If you have a pet, do the following to reduce their risk of infection:

  • Avoid letting pets interact with people or animals that do not live in your household.
  • Keep cats indoors when possible to prevent them from interacting with other animals or people.
  • Walk dogs on a leash maintaining at least six feet from other people and animals.
  • Avoid dog parks or public places where a large number of people and dogs gather.

If you become sick with COVID-19, restrict contact with your pets, just like you would around other people. This means you should forgo petting, snuggling, being kissed or licked, and sharing food or bedding with your pet until you are feeling better. When possible, have another member of your household care for your pets while you are sick. If you must care for your pet while you are sick, wash your hands before and after you interact with your pets and wear a face mask.

At present, it is considered unlikely that pets can spread the COVID-19 virus to humans. However, pets can spread other infections that cause illness, including E. coli and Salmonella, so wash your hands thoroughly with soap and water after interacting with your animal companions.

Does vitamin D protect against COVID-19?

There is some evidence to suggest that vitamin D might help protect against becoming infected with, and developing serious symptoms of, COVID-19. We know, for example, that people with low vitamin D levels may be more susceptible to upper respiratory tract infections. One meta-analysis found that people who took vitamin D supplements, particularly those who had low vitamin D levels, were less likely to develop acute respiratory tract infections than those who didn't.

Vitamin D may protect against COVID-19 in two ways. First, it may help boost our bodies' natural defense against viruses and bacteria. Second, it may help prevent an exaggerated inflammatory response, which has been shown to contribute to severe illness in some people with COVID-19.

Our bodies make vitamin D when exposed to sunshine. Five to 10 minutes of sun exposure on some or most days of the week to the arms, legs, or back without sunscreen will enable you to make enough of the vitamin. Good food sources of vitamin D include fatty fish (such as tuna, mackerel, and salmon), foods fortified with vitamin D (such as dairy products, soy milk, and cereals), cheese, and egg yolks.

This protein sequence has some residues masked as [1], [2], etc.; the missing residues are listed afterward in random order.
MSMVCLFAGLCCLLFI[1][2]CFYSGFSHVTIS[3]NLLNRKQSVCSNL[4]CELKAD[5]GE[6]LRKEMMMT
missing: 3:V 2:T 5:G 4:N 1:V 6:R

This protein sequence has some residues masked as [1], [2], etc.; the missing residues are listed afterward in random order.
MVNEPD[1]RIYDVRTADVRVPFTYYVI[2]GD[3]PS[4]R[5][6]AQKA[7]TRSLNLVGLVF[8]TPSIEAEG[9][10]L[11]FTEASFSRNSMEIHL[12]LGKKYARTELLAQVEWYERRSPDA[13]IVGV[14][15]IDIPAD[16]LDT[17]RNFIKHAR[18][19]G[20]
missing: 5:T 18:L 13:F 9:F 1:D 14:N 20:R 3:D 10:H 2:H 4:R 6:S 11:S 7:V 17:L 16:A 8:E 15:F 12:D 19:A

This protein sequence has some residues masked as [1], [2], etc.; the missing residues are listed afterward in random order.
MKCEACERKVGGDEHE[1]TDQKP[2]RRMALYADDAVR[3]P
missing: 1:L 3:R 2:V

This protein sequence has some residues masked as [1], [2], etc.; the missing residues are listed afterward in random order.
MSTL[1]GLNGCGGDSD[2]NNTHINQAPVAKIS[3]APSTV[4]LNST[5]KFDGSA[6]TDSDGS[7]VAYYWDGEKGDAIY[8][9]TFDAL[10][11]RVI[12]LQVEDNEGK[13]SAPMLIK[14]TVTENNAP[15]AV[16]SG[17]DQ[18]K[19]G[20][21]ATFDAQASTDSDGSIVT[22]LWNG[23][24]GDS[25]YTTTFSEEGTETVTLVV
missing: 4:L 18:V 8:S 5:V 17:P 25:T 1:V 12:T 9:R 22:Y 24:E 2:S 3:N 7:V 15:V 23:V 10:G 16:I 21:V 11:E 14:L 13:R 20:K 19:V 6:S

The recommended dietary dose of vitamin D is 600 IU each day for adults 70 and younger and 800 IU each day for adults over 70. A daily supplement containing 1,000 to 2,000 IU of vitamin D is likely safe for most people. For adults, the risk of harmful effects increases above 4,000 IU per day.

How many COVID-19 infections may have been prevented because of policies designed to slow the spread of the virus?

Large-scale emergency health measures prevented more than 500 million COVID-19 infections in six countries between January and early April 2020, according to a peer-reviewed article published in the journal Nature. The study authors looked at the impact of policies designed to slow the spread of the virus in six countries: the United States, China, South Korea, Italy, Iran, and France. They compared the growth rate of COVID-19 infections in each country before and after the policies — such as travel restrictions; business, school, and restaurant closures; and social distancing — were enacted.

These findings reinforce the importance of continuing to exercise caution and practice health-promoting behaviors as restrictions begin to ease.

What is herd immunity, and could it play a role in stopping the spread of COVID-19?

Herd immunity occurs when enough people become immune to a disease to make its spread unlikely. As a result, the entire community is protected, even those who are not themselves immune. Herd immunity is usually achieved through vaccination, but it can also occur through natural infection.

Based on what we know about the contagiousness of the COVID-19 virus, experts estimate that somewhere between 60% and 70% of the population needs to be immune in order to achieve herd immunity. That's close to 200 million people in the United States, and nearly five billion people worldwide. (As of now, we are nowhere close to the numbers needed to achieve herd immunity.)